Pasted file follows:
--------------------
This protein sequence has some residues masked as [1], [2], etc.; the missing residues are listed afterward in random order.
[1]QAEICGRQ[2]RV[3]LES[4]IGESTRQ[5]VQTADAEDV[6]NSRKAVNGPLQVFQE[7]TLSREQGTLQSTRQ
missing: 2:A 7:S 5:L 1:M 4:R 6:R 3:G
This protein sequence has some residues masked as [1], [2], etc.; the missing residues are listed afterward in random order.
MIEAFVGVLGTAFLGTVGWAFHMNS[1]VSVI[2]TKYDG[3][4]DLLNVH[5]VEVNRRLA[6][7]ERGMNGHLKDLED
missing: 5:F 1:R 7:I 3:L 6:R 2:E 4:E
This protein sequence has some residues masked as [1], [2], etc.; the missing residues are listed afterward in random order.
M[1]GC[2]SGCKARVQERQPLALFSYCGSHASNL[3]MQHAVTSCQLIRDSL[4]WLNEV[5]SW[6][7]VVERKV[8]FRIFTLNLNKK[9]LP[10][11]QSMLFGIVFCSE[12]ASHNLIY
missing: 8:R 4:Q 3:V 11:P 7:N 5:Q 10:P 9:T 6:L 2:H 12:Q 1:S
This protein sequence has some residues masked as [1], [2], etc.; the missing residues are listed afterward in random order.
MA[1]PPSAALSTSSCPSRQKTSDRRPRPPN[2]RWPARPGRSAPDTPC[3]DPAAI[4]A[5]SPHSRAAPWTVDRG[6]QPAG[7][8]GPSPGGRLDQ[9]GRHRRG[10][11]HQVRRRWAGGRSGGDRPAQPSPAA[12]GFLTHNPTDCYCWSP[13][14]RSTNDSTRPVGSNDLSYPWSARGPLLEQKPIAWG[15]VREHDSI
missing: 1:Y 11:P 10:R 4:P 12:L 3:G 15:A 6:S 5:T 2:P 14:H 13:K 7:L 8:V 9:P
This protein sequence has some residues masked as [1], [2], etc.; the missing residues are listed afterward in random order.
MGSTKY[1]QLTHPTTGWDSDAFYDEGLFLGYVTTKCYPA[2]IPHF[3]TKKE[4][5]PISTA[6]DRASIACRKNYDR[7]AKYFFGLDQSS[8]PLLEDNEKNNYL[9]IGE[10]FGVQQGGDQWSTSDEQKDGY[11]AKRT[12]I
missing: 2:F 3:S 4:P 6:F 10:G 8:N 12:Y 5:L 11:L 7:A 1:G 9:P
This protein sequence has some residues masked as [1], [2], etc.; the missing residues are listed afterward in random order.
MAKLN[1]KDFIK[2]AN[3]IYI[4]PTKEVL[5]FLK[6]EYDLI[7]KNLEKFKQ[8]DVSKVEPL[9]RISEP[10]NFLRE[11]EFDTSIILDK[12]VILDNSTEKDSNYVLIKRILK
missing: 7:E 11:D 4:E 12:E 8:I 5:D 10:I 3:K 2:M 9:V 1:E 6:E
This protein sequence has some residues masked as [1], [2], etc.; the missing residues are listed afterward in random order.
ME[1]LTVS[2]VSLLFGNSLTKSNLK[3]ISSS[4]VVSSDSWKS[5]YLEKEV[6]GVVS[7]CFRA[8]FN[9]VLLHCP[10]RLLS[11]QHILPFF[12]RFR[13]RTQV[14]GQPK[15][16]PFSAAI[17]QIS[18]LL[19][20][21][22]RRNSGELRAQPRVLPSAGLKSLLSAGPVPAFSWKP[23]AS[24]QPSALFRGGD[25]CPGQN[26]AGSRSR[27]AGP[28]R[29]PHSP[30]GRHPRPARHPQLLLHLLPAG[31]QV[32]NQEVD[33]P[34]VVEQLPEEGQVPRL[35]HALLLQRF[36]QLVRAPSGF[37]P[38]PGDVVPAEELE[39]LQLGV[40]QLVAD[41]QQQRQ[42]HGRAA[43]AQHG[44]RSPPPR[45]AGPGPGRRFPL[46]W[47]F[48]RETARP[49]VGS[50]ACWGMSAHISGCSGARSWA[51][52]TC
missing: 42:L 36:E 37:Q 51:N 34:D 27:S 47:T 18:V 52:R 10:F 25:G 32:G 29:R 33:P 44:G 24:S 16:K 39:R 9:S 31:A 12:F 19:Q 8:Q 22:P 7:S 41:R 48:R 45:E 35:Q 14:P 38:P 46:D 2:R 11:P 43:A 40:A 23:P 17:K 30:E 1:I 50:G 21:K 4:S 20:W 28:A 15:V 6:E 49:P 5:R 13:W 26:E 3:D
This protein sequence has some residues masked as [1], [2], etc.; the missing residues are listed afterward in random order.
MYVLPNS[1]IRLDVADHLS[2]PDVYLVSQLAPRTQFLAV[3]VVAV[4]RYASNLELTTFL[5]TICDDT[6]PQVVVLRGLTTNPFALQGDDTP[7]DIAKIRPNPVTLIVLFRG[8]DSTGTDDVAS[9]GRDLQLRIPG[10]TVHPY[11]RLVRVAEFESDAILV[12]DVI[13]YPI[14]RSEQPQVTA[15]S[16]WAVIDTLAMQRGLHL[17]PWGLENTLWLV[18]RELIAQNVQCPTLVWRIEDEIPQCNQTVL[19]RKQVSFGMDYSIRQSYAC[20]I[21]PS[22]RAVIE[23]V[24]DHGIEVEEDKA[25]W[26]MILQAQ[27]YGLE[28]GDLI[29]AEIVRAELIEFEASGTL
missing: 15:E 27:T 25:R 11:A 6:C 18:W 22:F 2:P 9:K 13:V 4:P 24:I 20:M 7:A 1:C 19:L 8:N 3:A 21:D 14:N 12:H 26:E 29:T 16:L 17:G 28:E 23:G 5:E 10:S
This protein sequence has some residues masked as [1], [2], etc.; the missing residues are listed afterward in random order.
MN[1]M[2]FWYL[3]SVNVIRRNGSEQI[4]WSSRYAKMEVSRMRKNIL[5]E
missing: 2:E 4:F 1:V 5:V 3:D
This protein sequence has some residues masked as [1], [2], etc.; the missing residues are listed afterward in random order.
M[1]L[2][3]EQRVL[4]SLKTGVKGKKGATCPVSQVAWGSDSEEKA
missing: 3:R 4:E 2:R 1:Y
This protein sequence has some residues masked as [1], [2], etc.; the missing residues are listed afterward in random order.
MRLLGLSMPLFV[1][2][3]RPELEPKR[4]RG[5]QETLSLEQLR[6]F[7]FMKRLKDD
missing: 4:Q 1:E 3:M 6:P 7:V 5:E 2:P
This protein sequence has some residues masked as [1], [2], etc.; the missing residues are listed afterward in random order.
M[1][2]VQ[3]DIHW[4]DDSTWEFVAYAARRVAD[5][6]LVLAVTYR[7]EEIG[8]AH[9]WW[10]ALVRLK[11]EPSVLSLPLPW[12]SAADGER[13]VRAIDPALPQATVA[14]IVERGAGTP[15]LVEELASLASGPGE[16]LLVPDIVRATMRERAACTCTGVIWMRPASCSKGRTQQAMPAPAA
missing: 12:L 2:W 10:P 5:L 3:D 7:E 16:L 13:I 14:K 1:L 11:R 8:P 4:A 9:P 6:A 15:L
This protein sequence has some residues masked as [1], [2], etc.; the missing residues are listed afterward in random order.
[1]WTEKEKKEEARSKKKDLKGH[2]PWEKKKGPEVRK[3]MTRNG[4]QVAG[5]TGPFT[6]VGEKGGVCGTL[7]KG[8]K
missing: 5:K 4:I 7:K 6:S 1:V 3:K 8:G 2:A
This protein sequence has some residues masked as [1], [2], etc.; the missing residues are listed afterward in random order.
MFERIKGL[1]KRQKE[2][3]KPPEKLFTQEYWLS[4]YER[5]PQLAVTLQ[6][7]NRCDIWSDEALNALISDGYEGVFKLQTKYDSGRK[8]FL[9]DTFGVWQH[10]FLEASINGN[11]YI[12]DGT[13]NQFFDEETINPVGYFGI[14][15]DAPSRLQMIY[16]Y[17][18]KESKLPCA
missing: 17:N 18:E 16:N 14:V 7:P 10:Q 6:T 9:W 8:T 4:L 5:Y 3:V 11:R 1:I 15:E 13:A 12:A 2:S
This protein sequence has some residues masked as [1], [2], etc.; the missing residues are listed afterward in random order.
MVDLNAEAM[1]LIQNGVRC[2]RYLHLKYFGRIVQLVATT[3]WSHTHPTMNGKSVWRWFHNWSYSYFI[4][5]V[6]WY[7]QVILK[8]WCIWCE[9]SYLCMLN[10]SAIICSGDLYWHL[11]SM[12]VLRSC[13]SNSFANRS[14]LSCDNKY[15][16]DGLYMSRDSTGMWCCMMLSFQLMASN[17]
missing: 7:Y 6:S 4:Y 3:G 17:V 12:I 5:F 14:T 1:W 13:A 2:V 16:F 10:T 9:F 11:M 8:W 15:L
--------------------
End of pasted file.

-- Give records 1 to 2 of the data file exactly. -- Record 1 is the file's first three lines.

This protein sequence has some residues masked as [1], [2], etc.; the missing residues are listed afterward in random order.
[1]QAEICGRQ[2]RV[3]LES[4]IGESTRQ[5]VQTADAEDV[6]NSRKAVNGPLQVFQE[7]TLSREQGTLQSTRQ
missing: 2:A 7:S 5:L 1:M 4:R 6:R 3:G
This protein sequence has some residues masked as [1], [2], etc.; the missing residues are listed afterward in random order.
MIEAFVGVLGTAFLGTVGWAFHMNS[1]VSVI[2]TKYDG[3][4]DLLNVH[5]VEVNRRLA[6][7]ERGMNGHLKDLED
missing: 5:F 1:R 7:I 3:L 6:R 2:E 4:E